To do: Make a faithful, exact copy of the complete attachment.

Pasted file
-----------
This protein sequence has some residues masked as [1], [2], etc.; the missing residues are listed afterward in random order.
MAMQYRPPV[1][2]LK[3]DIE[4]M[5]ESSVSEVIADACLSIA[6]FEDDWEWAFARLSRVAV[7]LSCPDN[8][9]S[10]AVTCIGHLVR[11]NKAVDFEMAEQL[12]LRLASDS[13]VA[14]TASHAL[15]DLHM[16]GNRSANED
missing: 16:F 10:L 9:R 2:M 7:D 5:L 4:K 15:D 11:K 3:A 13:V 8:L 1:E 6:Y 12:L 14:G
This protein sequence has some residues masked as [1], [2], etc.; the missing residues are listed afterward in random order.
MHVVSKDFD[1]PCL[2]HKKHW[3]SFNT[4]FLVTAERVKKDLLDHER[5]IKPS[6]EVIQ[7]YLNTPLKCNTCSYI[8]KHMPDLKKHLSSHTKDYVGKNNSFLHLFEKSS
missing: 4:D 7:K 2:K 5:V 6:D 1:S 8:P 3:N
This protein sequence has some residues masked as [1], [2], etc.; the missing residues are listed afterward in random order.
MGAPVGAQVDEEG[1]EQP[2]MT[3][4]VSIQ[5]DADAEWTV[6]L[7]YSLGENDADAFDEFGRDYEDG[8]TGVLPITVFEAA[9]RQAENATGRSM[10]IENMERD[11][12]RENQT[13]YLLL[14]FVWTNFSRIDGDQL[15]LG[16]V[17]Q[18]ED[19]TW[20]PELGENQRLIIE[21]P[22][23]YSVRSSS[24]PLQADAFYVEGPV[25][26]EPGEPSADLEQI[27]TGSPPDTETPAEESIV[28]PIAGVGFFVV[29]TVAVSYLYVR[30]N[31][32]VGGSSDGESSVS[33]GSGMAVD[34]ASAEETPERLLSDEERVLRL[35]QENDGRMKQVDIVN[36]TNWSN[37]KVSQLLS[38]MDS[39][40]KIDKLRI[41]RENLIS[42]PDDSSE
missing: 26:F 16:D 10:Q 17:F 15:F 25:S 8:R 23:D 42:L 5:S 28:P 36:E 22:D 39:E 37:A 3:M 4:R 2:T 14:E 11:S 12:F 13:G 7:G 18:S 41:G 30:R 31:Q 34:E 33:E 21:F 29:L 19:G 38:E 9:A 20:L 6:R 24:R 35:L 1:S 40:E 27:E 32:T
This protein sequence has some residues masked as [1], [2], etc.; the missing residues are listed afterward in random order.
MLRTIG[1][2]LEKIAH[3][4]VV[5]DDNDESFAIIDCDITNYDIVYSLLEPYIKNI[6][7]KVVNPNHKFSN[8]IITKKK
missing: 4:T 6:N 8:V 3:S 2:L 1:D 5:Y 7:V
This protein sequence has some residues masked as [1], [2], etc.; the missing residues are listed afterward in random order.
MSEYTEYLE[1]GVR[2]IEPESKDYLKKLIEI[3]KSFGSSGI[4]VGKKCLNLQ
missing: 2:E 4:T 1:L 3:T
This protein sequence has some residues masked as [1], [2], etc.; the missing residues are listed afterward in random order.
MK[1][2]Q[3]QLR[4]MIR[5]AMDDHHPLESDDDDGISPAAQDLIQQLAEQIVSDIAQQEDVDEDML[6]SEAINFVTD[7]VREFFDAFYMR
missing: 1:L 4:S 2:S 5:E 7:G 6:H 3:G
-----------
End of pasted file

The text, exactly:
This protein sequence has some residues masked as [1], [2], etc.; the missing residues are listed afterward in random order.
MAMQYRPPV[1][2]LK[3]DIE[4]M[5]ESSVSEVIADACLSIA[6]FEDDWEWAFARLSRVAV[7]LSCPDN[8][9]S[10]AVTCIGHLVR[11]NKAVDFEMAEQL[12]LRLASDS[13]VA[14]TASHAL[15]DLHM[16]GNRSANED
missing: 16:F 10:L 9:R 2:M 7:D 5:L 4:K 15:D 11:K 3:A 13:V 8:L 1:E 6:Y 12:L 14:G
This protein sequence has some residues masked as [1], [2], etc.; the missing residues are listed afterward in random order.
MHVVSKDFD[1]PCL[2]HKKHW[3]SFNT[4]FLVTAERVKKDLLDHER[5]IKPS[6]EVIQ[7]YLNTPLKCNTCSYI[8]KHMPDLKKHLSSHTKDYVGKNNSFLHLFEKSS
missing: 4:D 7:K 2:K 5:V 6:D 1:S 8:P 3:N
This protein sequence has some residues masked as [1], [2], etc.; the missing residues are listed afterward in random order.
MGAPVGAQVDEEG[1]EQP[2]MT[3][4]VSIQ[5]DADAEWTV[6]L[7]YSLGENDADAFDEFGRDYEDG[8]TGVLPITVFEAA[9]RQAENATGRSM[10]IENMERD[11][12]RENQT[13]YLLL[14]FVWTNFSRIDGDQL[15]LG[16]V[17]Q[18]ED[19]TW[20]PELGENQRLIIE[21]P[22][23]YSVRSSS[24]PLQADAFYVEGPV[25][26]EPGEPSADLEQI[27]TGSPPDTETPAEESIV[28]PIAGVGFFVV[29]TVAVSYLYVR[30]N[31][32]VGGSSDGESSVS[33]GSGMAVD[34]ASAEETPERLLSDEERVLRL[35]QENDGRMKQVDIVN[36]TNWSN[37]KVSQLLS[38]MDS[39][40]KIDKLRI[41]RENLIS[42]PDDSSE
missing: 26:F 16:D 10:Q 17:F 15:F 25:S 8:R 23:D 42:L 5:S 28:P 36:E 22:D 39:E 37:A 3:M 4:R 2:T 14:E 11:S 12:F 13:G 7:G 18:S 41:G 30:R 31:Q 34:E 33:E 21:F 29:L 19:G 38:E 9:A 20:L 6:R 24:R 35:L 1:S 40:E 27:E 32:T
This protein sequence has some residues masked as [1], [2], etc.; the missing residues are listed afterward in random order.
MLRTIG[1][2]LEKIAH[3][4]VV[5]DDNDESFAIIDCDITNYDIVYSLLEPYIKNI[6][7]KVVNPNHKFSN[8]IITKKK
missing: 4:T 6:N 8:V 3:S 2:L 1:D 5:Y 7:V
This protein sequence has some residues masked as [1], [2], etc.; the missing residues are listed afterward in random order.
MSEYTEYLE[1]GVR[2]IEPESKDYLKKLIEI[3]KSFGSSGI[4]VGKKCLNLQ
missing: 2:E 4:T 1:L 3:T
This protein sequence has some residues masked as [1], [2], etc.; the missing residues are listed afterward in random order.
MK[1][2]Q[3]QLR[4]MIR[5]AMDDHHPLESDDDDGISPAAQDLIQQLAEQIVSDIAQQEDVDEDML[6]SEAINFVTD[7]VREFFDAFYMR
missing: 1:L 4:S 2:S 5:E 7:G 6:H 3:G